New episodes of violent turmoil have caused thousands of Egyptian Christians to protest the growing religious persecution that has plagued the country in recent months.
The latest attacks took place last Saturday, May 7, and were the result of a rumor that a Christian woman who wanted to convert to Islam was being held against her will at the St. Mena Coptic Orthodox Church, one of the oldest churches in Egypt. When a crowd of angry Muslims descended upon the church on Saturday, hundreds of Christians rushed to defend it, engaging in a conflict that left 12 dead and over 200 injured. In the ensuing violence that included gunfire and gasoline bombs, dozens of Christian homes and businesses were attacked before many of the Muslims left the scene to head for the nearby Church of the Holy Virgin, which was subsequently burned to the ground.
The day after the attacks, approximately 5,000 Christians organized a protest in downtown Cairo, calling for an end to the hostility that has continually terrorized Egypt’s Christian community. While many believe that the most recent attacks are a stark indication of the government’s failure to establish law and order since former president Hosni Mubarak stepped down in February 2011, Christians have increasingly become the victims of violence and persecution for over the past year. Incidents have included a drive-by shooting that killed six Coptic Christians outside a church in January 2010, and in December of that same year, a suicide bombing just outside a New Year’s Eve church service in Alexandria killed 21 parishioners and left dozens more injured. The New Year’s Eve bombing was hailed as the deadliest attack against Christians in Egypt’s recent history.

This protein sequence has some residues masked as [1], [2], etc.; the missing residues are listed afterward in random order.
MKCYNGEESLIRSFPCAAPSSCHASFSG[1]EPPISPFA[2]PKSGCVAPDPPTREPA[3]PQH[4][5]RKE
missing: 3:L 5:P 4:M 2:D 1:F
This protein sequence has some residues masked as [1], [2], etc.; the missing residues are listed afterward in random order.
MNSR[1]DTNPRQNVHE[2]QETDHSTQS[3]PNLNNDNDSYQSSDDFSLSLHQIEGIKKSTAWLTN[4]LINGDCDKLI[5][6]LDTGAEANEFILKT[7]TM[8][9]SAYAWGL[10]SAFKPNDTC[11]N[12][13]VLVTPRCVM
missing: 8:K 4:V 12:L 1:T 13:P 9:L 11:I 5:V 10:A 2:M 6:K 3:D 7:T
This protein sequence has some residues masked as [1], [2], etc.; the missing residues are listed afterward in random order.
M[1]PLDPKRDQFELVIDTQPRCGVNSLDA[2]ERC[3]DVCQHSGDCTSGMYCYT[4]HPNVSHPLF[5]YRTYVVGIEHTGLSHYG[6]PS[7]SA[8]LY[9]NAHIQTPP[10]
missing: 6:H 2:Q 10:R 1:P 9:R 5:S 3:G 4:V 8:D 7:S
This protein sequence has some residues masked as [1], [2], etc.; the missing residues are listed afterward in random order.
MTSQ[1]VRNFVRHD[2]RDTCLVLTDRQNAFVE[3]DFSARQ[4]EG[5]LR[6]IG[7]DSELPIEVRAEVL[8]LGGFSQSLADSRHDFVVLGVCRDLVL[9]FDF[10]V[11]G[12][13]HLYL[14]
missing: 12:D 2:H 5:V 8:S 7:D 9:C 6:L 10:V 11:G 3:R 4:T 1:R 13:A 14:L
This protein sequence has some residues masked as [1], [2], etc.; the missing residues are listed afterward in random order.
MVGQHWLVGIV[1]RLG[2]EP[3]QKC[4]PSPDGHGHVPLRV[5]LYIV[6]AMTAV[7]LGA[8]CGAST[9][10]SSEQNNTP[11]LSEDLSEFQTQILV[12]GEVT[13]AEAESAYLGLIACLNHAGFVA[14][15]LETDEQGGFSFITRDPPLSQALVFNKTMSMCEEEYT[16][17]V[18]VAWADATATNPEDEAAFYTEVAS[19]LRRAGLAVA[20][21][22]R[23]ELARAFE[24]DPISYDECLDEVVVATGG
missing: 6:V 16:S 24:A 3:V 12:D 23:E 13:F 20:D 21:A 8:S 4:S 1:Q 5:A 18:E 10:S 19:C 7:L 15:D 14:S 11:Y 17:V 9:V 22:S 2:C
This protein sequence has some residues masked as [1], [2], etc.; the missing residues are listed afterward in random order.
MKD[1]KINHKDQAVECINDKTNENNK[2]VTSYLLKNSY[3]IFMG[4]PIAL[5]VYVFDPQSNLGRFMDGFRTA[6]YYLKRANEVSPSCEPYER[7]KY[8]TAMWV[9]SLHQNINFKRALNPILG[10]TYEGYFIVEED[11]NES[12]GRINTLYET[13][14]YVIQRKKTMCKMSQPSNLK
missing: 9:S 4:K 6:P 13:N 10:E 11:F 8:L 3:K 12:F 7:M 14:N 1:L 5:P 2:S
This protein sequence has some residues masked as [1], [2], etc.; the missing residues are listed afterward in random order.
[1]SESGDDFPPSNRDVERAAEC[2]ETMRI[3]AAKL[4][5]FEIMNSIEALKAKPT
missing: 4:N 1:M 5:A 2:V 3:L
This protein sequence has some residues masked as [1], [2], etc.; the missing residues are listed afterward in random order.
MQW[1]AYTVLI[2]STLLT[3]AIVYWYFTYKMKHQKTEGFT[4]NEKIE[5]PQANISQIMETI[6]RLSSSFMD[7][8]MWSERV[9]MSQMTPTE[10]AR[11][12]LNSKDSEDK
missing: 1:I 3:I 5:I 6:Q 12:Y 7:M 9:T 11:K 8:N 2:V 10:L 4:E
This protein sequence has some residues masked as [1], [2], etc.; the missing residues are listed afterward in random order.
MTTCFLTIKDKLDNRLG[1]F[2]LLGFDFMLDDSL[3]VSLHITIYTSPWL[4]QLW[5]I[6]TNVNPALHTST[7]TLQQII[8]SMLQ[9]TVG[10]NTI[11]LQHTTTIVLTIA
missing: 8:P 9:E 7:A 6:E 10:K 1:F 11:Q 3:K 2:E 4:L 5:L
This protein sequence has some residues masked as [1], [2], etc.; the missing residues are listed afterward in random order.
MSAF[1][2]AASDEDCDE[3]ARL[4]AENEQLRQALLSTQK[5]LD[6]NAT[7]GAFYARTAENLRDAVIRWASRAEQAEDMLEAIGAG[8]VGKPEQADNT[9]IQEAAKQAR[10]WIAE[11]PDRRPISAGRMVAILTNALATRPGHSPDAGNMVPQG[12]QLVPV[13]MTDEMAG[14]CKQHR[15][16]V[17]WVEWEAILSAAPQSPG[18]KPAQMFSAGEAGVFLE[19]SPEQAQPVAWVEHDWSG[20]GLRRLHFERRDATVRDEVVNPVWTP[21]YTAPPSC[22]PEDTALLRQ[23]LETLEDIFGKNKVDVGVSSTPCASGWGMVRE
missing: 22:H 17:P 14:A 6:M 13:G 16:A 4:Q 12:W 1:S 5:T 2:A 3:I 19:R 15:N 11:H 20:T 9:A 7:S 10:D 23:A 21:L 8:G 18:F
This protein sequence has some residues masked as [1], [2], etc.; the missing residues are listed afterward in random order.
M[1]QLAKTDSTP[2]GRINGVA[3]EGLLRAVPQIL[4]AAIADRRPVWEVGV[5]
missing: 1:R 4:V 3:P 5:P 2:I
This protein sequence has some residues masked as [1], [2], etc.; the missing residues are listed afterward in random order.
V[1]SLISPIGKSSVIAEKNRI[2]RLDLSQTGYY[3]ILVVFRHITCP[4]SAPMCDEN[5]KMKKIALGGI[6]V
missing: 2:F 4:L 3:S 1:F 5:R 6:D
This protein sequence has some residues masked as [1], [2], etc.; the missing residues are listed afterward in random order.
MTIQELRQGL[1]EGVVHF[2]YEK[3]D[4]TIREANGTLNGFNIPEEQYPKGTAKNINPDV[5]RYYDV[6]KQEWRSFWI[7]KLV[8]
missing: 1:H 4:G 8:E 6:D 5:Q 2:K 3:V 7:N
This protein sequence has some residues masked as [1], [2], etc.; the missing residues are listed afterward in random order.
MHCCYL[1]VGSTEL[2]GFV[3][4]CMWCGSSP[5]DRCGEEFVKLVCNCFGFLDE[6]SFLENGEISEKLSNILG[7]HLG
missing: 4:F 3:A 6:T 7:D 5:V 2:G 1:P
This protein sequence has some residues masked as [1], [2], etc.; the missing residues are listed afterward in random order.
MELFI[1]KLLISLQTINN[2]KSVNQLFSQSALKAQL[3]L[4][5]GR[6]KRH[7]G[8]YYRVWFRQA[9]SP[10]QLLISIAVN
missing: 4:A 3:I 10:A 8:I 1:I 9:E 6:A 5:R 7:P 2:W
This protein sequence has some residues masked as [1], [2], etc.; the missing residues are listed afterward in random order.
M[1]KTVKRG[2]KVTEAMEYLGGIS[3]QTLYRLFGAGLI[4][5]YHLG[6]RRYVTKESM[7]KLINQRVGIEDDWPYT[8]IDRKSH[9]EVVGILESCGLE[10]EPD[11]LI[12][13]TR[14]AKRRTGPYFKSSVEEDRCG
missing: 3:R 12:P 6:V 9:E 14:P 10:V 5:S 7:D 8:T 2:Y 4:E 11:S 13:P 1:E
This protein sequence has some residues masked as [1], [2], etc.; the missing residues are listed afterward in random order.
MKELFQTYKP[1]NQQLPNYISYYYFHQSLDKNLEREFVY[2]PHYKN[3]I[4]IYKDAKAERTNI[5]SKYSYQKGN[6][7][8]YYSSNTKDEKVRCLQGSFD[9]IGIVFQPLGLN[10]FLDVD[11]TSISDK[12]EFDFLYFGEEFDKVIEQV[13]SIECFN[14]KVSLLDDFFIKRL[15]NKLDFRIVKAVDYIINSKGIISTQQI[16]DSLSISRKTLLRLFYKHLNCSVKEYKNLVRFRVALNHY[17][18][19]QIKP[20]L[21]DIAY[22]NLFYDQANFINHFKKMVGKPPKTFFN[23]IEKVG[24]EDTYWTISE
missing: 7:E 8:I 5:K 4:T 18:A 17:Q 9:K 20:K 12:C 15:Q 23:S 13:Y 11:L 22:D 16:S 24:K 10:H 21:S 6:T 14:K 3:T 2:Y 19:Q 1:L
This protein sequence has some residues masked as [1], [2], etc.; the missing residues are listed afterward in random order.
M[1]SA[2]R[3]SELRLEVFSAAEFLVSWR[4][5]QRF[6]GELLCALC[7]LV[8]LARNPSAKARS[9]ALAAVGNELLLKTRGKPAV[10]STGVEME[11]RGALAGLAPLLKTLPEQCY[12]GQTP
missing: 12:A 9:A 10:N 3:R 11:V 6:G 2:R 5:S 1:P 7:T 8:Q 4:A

Anti-Christian aggression in the country has become so intense that the U.S. Commission on International Religious Freedom has flagged Egypt as a “Country of Particular Concern,” citing in its 2010 report that the Egyptian government has “contributed to a climate of impunity that encouraged further assaults” against Coptic Christians. The Commission recommended that the United States direct its existing military assistance in the region towards the protection of minority Christians.
“The situation is so difficult for Christians here nowadays,” says one Christian man in Egypt, who recently contacted Christian Freedom International (CFI), a Michigan-based organization that assists persecuted Christians around the world. “We are so persecuted….we really need help. I cannot find a job, and life is so hard for us. We are suffering here in Egypt.”
CFI, an organization that provides humanitarian aid and advocacy in other countries such as Burma, India, Pakistan, and Bangladesh, encourages all Christians to pray for the safety of the church in Egypt.
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